The Nature Conservancy of Canada (NCC) and its partners announced July 9 the creation of a new 55-hectare (135-acre) nature reserve in Prince Edward County called the MapleCross Coastline Reserve.
The national not-for-profit, private land conservation organization in collaboration with the Hastings Prince Edward Land Trust (HPELT), has purchased an important piece of the local conservation puzzle.
HPELT was instrumental in helping engage the community and assist with fundraising efforts for this project.
“We are very grateful for the work of volunteers from the Hastings Prince Edward Land Trust, who helped with local fundraising for this acquisition,” said Mark Stabb, program director for central Ontario east, NCC. “There has been great local support for this project.”
The MapleCross Coastline Reserve is a collection of undeveloped shoreline, coastal wetland, forest, alvar and grassland habitats. This conservation success was made possible thanks in part to generous match funding from the MapleCross Fund.
“Having lived in proximity of the Great Lakes for many years,” expressed Dr. Jan Oudenes, MapleCross Fund. “We have become increasingly aware of their uniqueness and splendour, as well as their fragility. We are thrilled to be working in partnership with the Nature Conservancy of Canada, the Government of Canada and other donors toward the acquisition of the MapleCross Shoreline Reserve, 55 hectares (135 acres) of environmentally sensitive land in Prince Edward County on Lake Ontario.”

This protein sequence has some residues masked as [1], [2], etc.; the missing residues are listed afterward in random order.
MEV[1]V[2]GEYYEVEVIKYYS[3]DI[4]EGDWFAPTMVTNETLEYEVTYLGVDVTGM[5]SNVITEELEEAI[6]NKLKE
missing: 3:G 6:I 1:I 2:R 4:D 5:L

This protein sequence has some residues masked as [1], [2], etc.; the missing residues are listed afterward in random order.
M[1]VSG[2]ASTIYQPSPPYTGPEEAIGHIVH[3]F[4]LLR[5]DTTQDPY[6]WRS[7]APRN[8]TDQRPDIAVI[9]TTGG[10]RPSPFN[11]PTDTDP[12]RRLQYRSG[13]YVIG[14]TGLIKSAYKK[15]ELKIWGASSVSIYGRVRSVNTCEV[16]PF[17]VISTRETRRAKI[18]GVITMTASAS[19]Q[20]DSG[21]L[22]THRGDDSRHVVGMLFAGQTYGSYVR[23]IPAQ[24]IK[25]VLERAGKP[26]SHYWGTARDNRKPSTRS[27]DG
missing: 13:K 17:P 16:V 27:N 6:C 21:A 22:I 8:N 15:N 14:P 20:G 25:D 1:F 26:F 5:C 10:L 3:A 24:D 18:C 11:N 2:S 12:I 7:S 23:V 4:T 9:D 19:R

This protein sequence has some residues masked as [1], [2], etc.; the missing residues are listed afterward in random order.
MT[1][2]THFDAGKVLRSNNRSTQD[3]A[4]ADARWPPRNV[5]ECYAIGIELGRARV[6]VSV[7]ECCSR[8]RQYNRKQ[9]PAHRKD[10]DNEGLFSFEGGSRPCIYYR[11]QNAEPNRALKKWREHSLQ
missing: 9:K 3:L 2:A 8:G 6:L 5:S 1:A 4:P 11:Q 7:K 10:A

The property contains 16 hectares (40 acres) of rare costal wetland which is part of the Provincially Significant South Bay Coastal Wetland which provides a buffer against local flooding as well as habitat for migratory birds, turtles, frogs and fish.
The property is located in the Prince Edward County South Shore Important Bird and Biodiversity Area. The site provides vital stopover habitat for a wide variety of migratory birds.
“Wetlands are among the most productive and important ecosystems on Earth,” Mike Hendren, regional vice-president for Ontario, NCC stated. “They provide habitat for wildlife, act as nurseries for fish, reduce flooding and clean our water. That’s why it’s so important to protect those we have left here along Lake Ontario’s coast.”
The surrounding area is also home to a variety of resident and migratory bat species, such as endangered little brown myotis, along with big brown bat, hoary bat, migratory silver-haired bat and eastern red bat.
- The latest in a series of new protected areas on the south coast of Prince Edward County, the MapleCross Coastline Reserve adds to a network of conservation lands, which includes:
- 560-hectare (1,400-acre) Prince Edward Point National Wildlife Area, managed by Environment and Climate Change Canada’s Canadian Wildlife Service;
- 198-hectare (490-acre) Miller Family Nature Reserve, owned and stewarded by HPELT;
- 95-hectare (234-acre) Ducks Unlimited Canada property at Gravelly Point;
- 31-hectare (76-acre) NCC Hudgin-Rose property; and
- 15-hectares (38-acre) Mark Bass Nature Reserve.
- National Wildlife Areas are created and managed for the purposes of wildlife conservation, research, and interpretation. Environment and Climate Change Canada’s National Wildlife Areas protect over 2.1 million hectares of habitat with over three-quarters of that area protecting marine habitat.
This land conservation project was made possible with funding from the Government of Canada, through the Natural Heritage Conservation Program, part of Canada’s Nature Fund. These funds were matched by the MapleCross Fund, Hastings Prince Edward Land Trust, the Gosling Foundation, the Consecon Foundation, Kingston Field Naturalists, U.S. Fish and Wildlife Service, through the North American Wetlands Conservation Act, and many additional generous donors.
“Together, added Dr. Isobel Ralston, MapleCross Fund. “We are committed to restoring and preserving the integrity of our land for our community and for all Canadians.”
For more information please visit www.natureconservancy.ca/en/